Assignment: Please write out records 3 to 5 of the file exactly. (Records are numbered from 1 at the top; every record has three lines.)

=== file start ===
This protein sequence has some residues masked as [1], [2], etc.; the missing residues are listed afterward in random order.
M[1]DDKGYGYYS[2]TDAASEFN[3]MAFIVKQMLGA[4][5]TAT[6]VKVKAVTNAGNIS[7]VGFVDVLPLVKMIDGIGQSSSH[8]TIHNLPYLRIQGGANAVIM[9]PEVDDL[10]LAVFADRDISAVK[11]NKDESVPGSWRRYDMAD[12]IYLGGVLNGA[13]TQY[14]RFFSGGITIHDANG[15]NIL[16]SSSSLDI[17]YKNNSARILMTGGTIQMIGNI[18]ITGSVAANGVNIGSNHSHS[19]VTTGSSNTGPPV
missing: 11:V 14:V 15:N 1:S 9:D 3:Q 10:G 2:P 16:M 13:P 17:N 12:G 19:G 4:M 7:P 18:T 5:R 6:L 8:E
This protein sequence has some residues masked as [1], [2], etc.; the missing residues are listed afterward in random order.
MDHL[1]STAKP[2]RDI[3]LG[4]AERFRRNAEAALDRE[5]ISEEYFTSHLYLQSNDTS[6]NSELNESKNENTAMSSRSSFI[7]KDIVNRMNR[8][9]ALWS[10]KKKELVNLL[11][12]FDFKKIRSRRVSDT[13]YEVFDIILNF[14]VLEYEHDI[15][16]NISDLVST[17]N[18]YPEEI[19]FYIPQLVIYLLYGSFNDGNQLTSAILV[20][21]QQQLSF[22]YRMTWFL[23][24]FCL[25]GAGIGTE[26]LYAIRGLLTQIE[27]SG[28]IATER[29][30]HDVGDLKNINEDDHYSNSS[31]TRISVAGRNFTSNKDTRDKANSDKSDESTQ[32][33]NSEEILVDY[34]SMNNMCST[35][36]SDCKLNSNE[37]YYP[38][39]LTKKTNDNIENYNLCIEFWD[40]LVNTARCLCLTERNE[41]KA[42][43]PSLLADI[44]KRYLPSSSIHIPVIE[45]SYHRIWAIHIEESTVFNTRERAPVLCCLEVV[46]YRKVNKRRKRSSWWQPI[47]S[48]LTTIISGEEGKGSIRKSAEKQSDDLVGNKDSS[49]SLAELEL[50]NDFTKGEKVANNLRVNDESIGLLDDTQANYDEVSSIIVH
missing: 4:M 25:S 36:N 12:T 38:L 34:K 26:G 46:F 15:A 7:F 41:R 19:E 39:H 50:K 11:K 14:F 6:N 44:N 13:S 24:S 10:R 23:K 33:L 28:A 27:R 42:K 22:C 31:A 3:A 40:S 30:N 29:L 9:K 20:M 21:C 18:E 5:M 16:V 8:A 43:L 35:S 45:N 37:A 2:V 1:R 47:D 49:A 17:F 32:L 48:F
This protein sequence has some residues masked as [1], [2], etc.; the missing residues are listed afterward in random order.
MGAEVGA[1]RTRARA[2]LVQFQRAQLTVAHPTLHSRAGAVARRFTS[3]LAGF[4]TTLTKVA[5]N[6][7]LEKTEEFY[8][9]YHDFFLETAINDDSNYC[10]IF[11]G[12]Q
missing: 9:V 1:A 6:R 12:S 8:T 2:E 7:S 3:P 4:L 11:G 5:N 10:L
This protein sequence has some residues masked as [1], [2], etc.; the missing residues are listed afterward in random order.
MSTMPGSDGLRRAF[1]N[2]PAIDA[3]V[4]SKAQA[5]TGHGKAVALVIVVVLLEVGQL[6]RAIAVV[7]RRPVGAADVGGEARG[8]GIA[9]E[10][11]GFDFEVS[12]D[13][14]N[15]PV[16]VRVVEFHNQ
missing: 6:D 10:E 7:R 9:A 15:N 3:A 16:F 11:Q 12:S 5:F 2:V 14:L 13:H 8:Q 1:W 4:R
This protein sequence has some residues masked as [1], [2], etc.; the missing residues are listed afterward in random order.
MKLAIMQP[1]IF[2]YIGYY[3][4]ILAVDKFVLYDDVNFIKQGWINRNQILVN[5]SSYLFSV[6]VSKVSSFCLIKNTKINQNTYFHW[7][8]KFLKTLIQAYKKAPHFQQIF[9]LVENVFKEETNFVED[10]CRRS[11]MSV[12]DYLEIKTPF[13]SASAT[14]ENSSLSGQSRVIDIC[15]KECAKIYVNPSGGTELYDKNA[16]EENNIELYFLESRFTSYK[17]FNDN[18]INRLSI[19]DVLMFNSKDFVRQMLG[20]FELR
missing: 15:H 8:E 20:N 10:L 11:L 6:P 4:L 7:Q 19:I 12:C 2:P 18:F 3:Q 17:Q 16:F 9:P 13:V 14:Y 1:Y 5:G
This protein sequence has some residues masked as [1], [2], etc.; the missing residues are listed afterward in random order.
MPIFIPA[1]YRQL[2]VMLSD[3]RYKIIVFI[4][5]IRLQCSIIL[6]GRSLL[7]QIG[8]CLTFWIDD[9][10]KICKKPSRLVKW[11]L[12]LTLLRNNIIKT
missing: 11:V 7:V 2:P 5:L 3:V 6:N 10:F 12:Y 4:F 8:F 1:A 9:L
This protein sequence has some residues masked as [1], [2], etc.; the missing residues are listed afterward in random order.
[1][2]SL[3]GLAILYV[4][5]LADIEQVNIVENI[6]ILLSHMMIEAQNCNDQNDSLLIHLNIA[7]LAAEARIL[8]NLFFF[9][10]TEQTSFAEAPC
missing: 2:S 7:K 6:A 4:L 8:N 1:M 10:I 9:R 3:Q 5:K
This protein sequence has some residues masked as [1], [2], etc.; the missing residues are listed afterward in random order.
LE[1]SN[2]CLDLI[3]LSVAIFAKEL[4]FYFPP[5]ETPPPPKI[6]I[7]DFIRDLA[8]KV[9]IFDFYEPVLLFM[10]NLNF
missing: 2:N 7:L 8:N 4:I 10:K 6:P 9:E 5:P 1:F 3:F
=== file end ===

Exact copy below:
This protein sequence has some residues masked as [1], [2], etc.; the missing residues are listed afterward in random order.
MGAEVGA[1]RTRARA[2]LVQFQRAQLTVAHPTLHSRAGAVARRFTS[3]LAGF[4]TTLTKVA[5]N[6][7]LEKTEEFY[8][9]YHDFFLETAINDDSNYC[10]IF[11]G[12]Q
missing: 9:V 1:A 6:R 12:S 8:T 2:E 7:S 3:P 4:L 11:G 5:N 10:L
This protein sequence has some residues masked as [1], [2], etc.; the missing residues are listed afterward in random order.
MSTMPGSDGLRRAF[1]N[2]PAIDA[3]V[4]SKAQA[5]TGHGKAVALVIVVVLLEVGQL[6]RAIAVV[7]RRPVGAADVGGEARG[8]GIA[9]E[10][11]GFDFEVS[12]D[13][14]N[15]PV[16]VRVVEFHNQ
missing: 6:D 10:E 7:R 9:A 15:N 3:A 16:F 11:Q 12:S 5:F 2:V 14:L 13:H 8:Q 1:W 4:R
This protein sequence has some residues masked as [1], [2], etc.; the missing residues are listed afterward in random order.
MKLAIMQP[1]IF[2]YIGYY[3][4]ILAVDKFVLYDDVNFIKQGWINRNQILVN[5]SSYLFSV[6]VSKVSSFCLIKNTKINQNTYFHW[7][8]KFLKTLIQAYKKAPHFQQIF[9]LVENVFKEETNFVED[10]CRRS[11]MSV[12]DYLEIKTPF[13]SASAT[14]ENSSLSGQSRVIDIC[15]KECAKIYVNPSGGTELYDKNA[16]EENNIELYFLESRFTSYK[17]FNDN[18]INRLSI[19]DVLMFNSKDFVRQMLG[20]FELR
missing: 15:H 8:E 20:N 10:L 11:L 6:P 4:L 7:Q 19:I 12:C 2:P 18:F 3:Q 17:Q 16:F 9:P 13:V 14:Y 1:Y 5:G